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Bald Gotham Actor Anthony Carrigan Stars in Self-Acceptance Video

TV star Anthony Carrigan, who has lost all of his hair to a severe form of the autoimmune disorder Alopecia Areata, has spoken out about his hair loss in an inspiring video made by style website stylelikeu.com.

The actor, who plays the psychopathic Victor Zsasz in the hit US TV series Gotham, talks about his Alopecia Areata while slowly disrobing, for a series that is called ‘The What’s Underneath Project’. The team state at the start of each video that the point of their films is “To honour how style is not the clothes you wear. It’s what’s underneath.”

Inspiring story

Carrigan begins his clip – which you can see here – fully dressed and wearing a hat that covers his smooth bald head. He explains that some of the things that people think about him when they see him include that he has cancer, or that they are puzzled as to why he has no hair. Sometimes, though, he says they think, “Wow, that guy is really cool.”

The actor most likely has a severe form of Alopecia – either Alopecia Totalis or Alopecia Universalis – an assumption that can be made because he explains how his hair loss includes his eyelashes and eyebrows, symptoms which are not associated with Alopecia Areata which causes patchy hair loss of the scalp only. In the video, Carrigan says that the hardest thing for anyone with a severe hair loss condition is to, “Get to a place where you’re okay with yourself.” Continues below…

Carrigan’s hair first started falling out when he was three. When he was growing up, he would have spots of hair falling out and, he says, adults would ask his parents if he was OK. Children, he says, would tease him. “I didn’t really know what it was,” he says. “I just knew that it was something to cover up, and I had a whole list of things like powders and eyebrow pencils and it progressed to wig pieces. It was this weird, shameful thing I had to keep concealed at all costs.

Anthony CarriganIronically, he says, when you’re hiding something you tend to broadcast it. “I would go around with half a scalp of hair and I would cover it up with a hat, thinking, ‘OK, cool, I’m safe’.” But he says wearing a hat actually made people want to grab at it and pull it off his head.

On the subject of why he wanted to become an actor, he admits it was an interesting choice, given years of trying to stay out of the limelight. Carrigan states that part of him was imploring him to stay hidden, but there was also a desperate need to be seen and to “connect” – something he felt able to do on stage.

Encouraged, he moved to Los Angeles and showed up with a full head of hair for a nine-month TV production, by month six of which he had lost half of his hair and most of his eyebrows and eyelashes. “The problem was that we had to make me look like I was in the first episode,” he says. “So everyone was scrambling to make that happen.” When the producers found out, Carrigan was relieved that they were supportive and said they would do whatever he needed to feel comfortable.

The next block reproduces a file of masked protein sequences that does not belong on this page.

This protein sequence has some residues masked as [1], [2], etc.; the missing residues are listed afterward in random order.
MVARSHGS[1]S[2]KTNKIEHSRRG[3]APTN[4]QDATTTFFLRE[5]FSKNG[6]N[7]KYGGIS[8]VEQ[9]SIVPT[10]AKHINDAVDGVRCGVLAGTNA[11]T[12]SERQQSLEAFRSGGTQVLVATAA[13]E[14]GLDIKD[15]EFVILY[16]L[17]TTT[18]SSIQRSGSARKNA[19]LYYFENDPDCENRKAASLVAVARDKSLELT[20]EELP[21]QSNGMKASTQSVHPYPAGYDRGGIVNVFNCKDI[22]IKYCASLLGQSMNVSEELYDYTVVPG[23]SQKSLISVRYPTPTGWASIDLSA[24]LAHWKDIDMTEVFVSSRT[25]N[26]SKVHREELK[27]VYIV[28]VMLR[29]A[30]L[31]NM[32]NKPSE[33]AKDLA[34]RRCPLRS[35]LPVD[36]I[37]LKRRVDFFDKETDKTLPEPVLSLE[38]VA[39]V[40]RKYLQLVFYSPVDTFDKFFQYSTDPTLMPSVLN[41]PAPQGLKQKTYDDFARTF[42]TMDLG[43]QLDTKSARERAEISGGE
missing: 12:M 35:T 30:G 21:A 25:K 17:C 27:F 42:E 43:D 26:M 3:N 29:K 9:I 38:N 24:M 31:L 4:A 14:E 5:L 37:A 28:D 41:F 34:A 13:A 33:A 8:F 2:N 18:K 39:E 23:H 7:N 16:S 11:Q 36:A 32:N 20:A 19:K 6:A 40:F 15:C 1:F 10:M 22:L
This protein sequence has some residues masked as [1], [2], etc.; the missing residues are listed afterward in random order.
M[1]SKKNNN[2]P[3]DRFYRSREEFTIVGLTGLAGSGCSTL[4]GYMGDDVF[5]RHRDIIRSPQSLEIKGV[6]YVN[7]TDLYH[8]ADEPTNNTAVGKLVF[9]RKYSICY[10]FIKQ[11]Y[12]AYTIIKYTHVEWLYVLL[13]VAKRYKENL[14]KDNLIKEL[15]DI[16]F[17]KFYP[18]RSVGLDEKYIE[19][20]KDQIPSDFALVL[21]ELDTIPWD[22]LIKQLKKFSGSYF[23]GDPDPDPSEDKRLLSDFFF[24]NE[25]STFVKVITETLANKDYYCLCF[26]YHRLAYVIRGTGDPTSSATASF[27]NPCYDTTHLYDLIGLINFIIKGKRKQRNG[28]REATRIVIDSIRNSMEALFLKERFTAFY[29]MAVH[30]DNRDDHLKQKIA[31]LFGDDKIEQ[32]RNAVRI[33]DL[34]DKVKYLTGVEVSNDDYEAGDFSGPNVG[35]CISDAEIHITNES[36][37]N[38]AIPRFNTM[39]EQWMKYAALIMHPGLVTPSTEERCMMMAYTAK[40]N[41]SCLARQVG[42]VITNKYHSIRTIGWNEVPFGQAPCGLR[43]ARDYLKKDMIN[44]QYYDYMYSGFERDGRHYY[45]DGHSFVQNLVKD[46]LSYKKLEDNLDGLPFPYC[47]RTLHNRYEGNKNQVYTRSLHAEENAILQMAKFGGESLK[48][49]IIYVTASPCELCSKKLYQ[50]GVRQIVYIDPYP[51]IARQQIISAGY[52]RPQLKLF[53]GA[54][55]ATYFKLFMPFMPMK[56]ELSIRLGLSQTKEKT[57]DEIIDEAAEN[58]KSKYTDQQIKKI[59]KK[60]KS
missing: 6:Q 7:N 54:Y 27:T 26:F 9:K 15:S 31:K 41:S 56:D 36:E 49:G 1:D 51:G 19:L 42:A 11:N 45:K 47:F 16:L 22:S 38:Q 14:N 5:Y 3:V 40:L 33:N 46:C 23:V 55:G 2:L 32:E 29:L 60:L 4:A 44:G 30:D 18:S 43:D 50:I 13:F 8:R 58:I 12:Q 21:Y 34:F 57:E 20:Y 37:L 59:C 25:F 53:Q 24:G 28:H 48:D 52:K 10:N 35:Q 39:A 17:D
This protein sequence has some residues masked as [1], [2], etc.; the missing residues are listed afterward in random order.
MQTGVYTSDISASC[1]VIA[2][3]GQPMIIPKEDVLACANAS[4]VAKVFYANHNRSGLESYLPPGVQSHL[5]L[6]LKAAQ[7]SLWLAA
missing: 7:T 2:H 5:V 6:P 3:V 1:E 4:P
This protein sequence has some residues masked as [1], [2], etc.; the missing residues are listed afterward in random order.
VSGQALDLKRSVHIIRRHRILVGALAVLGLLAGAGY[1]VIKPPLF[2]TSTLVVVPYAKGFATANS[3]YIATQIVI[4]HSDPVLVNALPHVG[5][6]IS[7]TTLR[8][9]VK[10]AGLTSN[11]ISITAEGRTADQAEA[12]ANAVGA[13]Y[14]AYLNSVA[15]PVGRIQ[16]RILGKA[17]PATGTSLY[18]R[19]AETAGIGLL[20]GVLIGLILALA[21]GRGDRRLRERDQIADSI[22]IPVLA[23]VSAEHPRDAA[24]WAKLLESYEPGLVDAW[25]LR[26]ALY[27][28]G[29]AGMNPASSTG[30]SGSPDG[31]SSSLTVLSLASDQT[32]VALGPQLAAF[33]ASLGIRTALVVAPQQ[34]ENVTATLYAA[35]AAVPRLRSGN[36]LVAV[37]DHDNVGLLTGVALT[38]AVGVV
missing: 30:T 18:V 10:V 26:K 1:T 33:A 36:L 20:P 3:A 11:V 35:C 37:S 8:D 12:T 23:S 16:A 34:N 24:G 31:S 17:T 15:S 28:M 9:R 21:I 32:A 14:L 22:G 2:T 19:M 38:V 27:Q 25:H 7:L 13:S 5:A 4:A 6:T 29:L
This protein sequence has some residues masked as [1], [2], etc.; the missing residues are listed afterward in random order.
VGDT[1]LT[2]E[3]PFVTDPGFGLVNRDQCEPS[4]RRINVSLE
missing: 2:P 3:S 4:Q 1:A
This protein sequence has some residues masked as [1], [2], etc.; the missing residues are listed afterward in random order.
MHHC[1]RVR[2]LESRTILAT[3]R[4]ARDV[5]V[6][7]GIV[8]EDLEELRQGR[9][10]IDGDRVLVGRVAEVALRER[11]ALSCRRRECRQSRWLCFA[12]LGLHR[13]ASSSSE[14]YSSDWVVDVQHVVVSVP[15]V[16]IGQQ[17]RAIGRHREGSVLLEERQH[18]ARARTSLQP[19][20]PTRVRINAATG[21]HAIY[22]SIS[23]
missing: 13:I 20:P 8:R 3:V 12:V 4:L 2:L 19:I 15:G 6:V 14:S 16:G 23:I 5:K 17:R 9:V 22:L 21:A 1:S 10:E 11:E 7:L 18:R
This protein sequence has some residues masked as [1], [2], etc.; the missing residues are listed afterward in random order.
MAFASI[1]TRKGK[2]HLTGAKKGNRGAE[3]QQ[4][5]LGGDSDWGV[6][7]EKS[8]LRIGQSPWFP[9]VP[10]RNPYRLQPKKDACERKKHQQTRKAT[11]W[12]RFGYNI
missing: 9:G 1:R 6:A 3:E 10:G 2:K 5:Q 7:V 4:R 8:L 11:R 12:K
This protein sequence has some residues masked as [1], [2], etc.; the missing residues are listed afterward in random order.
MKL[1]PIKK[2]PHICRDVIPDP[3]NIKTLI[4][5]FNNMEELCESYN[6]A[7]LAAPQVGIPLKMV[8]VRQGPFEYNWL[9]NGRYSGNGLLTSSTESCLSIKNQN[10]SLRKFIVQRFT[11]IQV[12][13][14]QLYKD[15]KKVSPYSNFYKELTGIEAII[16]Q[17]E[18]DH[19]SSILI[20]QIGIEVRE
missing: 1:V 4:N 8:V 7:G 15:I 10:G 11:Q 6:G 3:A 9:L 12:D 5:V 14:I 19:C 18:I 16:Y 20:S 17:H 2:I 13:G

He goes on to explain that subsequent acting work has been hard won due to his “niche” look which has lead to bad guy typecasting, and says he no longer gets offered roles for a “pretty boy” like he used to. When work was especially thin on the ground, he says he thought about quitting: “When enough people tell you, ‘I’m sorry, it’s not going to work’, it takes a toll.

Being different is cool

The story of Carrigan’s struggles is typical of that of many people with the various types of Alopecia Areata. Today, he says, he has dreams of being able to show people that being different is really cool. “Living on the surface of life is no fun,” he says. “The really good stuff is way down deep and it takes a long time to get to know.”

Alopecia Areata hair loss occurs when the hair growth cycle becomes disrupted; the cause is unknown but triggers include shock, trauma and genetics. There are usually no other physical symptoms associated with the condition although research has indicated that people with autoimmune conditions including Alopecia Areata are likely to be more susceptible to others.

The hair may regrow naturally – as it does within a year in fifty per cent of cases – but when or if this will happen is impossible to predict. The condition may also recur once the hair has regrown; again the reasons why are still unclear but researchers are studying this autoimmune disorder closely with databases and biobanks being set up in both the UK and USA.

Treatment for Alopecia Areata is often possible and can be extremely effective, however, whilst there are currently limited Alopecia Totalis and Universalis treatment options – including the steroid injections and creams Anthony mentions trying – numerous clinical trials are making significant progress in this area.

Belgravia CentreThe Belgravia Centre

The Belgravia Centre is the leader in hair loss treatment in the UK, with two clinics based in Central London. If you are worried about hair loss you can arrange a free consultation with a hair loss expert or complete our Online Consultation Form from anywhere in the UK or the rest of the world. View our Hair Loss Success Stories, which are the largest collection of such success stories in the world and demonstrate the levels of success that so many of Belgravia’s patients achieve. You can also phone 020 7730 6666 any time for our hair loss helpline or to arrange a free consultation.

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